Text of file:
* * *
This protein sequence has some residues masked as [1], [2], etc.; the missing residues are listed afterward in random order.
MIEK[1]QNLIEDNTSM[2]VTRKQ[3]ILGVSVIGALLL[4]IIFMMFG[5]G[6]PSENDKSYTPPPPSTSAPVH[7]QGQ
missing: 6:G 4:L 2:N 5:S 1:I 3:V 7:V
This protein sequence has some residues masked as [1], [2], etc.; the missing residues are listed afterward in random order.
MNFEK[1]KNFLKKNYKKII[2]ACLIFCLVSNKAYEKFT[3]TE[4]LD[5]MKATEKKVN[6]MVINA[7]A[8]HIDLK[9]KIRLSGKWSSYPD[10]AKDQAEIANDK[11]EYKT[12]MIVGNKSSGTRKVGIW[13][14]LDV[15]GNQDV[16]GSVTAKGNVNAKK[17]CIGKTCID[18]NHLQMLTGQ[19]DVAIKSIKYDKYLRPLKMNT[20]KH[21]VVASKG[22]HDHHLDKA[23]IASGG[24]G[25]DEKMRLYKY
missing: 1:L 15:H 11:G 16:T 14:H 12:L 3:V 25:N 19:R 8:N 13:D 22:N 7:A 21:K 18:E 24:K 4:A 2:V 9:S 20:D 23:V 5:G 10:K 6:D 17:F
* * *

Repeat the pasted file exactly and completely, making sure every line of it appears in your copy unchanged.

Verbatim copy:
This protein sequence has some residues masked as [1], [2], etc.; the missing residues are listed afterward in random order.
MIEK[1]QNLIEDNTSM[2]VTRKQ[3]ILGVSVIGALLL[4]IIFMMFG[5]G[6]PSENDKSYTPPPPSTSAPVH[7]QGQ
missing: 6:G 4:L 2:N 5:S 1:I 3:V 7:V
This protein sequence has some residues masked as [1], [2], etc.; the missing residues are listed afterward in random order.
MNFEK[1]KNFLKKNYKKII[2]ACLIFCLVSNKAYEKFT[3]TE[4]LD[5]MKATEKKVN[6]MVINA[7]A[8]HIDLK[9]KIRLSGKWSSYPD[10]AKDQAEIANDK[11]EYKT[12]MIVGNKSSGTRKVGIW[13][14]LDV[15]GNQDV[16]GSVTAKGNVNAKK[17]CIGKTCID[18]NHLQMLTGQ[19]DVAIKSIKYDKYLRPLKMNT[20]KH[21]VVASKG[22]HDHHLDKA[23]IASGG[24]G[25]DEKMRLYKY
missing: 1:L 15:H 11:G 16:T 14:H 12:L 3:V 25:N 19:R 8:N 13:D 22:N 7:A 21:K 18:E 24:K 4:A 2:V 9:S 20:D 23:V 5:G 10:K 6:D 17:F